Robert Alexander—Getty Images
By Brad Tuttle
July 25, 2016

What do terrorist attacks and general social discontent have to do with sales of pizza, coffee, and chic new Prada bags? Well, as strange as it might sound, they’re all interrelated, as you can see from the explanations given for why various industries have been experiencing good or bad times lately.

Coffee

At the start of 2016, Starbucks blamed terrorism—in particular, the attacks in Paris—as a big reason why the coffee chain was experiencing slower-than-expected sales overseas. This week, the company said political and social unrest played a role in its latest lackluster quarterly sales results. “In Starbucks’s 24 years of public life, I can’t recall a quarter” quite like it, Starbucks CEO Howard Schultz said in a conference call with investors, according to the Wall Street Journal.

Meanwhile, Dunkin’ Donuts said this week that traffic in stores has slowed as well, though the blame for this trend seems to be an increase in prices, not the reluctance of people to make a DD run due to concerns about terrorism or social upheaval.

Pizza

People may be reluctant to head out for coffee or a meal at a restaurant, but they still need to eat. And instead of preparing their own food—which is a hassle, albeit a financially prudent one—there’s apparently been an increase in people ordering food to be delivered safely to their homes.

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This is the gist of why analysts say business has been great for Papa John’s and other pizza delivery specialists, and why it should continue to thrive at least through the election. The drop in sit-down restaurant sales “may be the result of consumers eating more at home amid the current political/social backdrop,” KeyBanc Analyst Chris O’Cull wrote this week, according to Bloomberg. “We do not believe the consumer has ‘entrenched,’ but has likely shifted more in favor of convenience, benefiting pizza delivery operators like Papa John’s.”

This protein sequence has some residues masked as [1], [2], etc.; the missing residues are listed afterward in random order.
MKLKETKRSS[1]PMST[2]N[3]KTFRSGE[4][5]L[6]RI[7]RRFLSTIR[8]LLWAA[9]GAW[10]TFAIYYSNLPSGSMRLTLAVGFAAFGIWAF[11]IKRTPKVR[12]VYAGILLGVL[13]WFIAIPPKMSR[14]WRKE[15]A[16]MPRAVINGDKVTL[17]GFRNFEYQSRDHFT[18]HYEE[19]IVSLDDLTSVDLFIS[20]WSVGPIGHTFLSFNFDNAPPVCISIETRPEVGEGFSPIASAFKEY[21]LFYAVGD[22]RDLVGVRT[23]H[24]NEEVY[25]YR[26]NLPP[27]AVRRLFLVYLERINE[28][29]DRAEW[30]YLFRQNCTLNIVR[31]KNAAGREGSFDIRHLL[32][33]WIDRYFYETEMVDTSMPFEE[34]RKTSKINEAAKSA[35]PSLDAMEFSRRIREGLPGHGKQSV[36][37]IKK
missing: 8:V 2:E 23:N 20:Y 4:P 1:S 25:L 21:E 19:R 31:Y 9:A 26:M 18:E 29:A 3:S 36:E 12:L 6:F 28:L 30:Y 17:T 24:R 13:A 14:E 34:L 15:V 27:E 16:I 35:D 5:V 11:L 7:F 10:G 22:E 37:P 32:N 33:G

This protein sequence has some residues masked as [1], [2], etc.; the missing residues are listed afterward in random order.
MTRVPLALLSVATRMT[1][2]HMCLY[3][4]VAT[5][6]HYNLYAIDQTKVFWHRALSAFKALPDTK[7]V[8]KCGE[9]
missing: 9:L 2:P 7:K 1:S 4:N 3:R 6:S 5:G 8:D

Domino’s also reported a huge increase in sales this past quarter, with profits up 7.3%. In all honesty, though, it’s not clear that concerns about terrorism or social unrest had anything to do with it. Domino’s says that same-store sales have risen for 21 straight quarters.

Travel & Tourism

Travel on the Eurostar, the train that connects London to mainland Europe, has declined for months in the wake of terrorist attacks in Brussels and France. “People coming from North America and southeast Asia, particularly Japan, are fearful of coming to Europe at all,” Eurostar CEO Nicolas Petrovic said this past spring.

There are signs that Europeans are reluctant to stray far from home as well. This summer, millions of Brits have elected to vacation in their home country rather than head abroad.

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Looking ahead, many in America’s tourism industry have said that a Donald Trump presidency would cause a severe decline in foreigners visiting the U.S. on holiday. The possible ban on Muslims proposed by Trump could reportedly cost America up to $18 billion in lost tourism dollars.

Fashion

Prada, Louis Vuitton, and Hermes are among the fashion houses that have pointed to terror attacks as a reason for disappointing sales in 2016. To some extent, the trend is closely related to the decline in tourists going to Europe, as many wealthy overseas visitors tend to go on fashion shopping splurges when in Paris or Milan.

Guns

Background checks for firearm purchases—a proxy for gun sales—hit a record high in 2015, and events like the Orlando nightclub shooting and general unease seem to have resulted in month after month of all-time high sales this year. After the murder of police officers in Dallas, gun manufacturers’ stock prices shot to new highs due to the assumption firearm sales would surge yet again.

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Curiously, at the same time gun sales are soaring, the rate of gun ownership is at a low in the U.S. not seen since the 1970s. The data doesn’t indicate that more people are buying guns. Instead, it’s that current gun owners are buying more and more guns, likely out of feeling more need to protect oneself, and/or due to fear that potential gun-control legislation will make it more difficult to purchase the weapons they want in the future.

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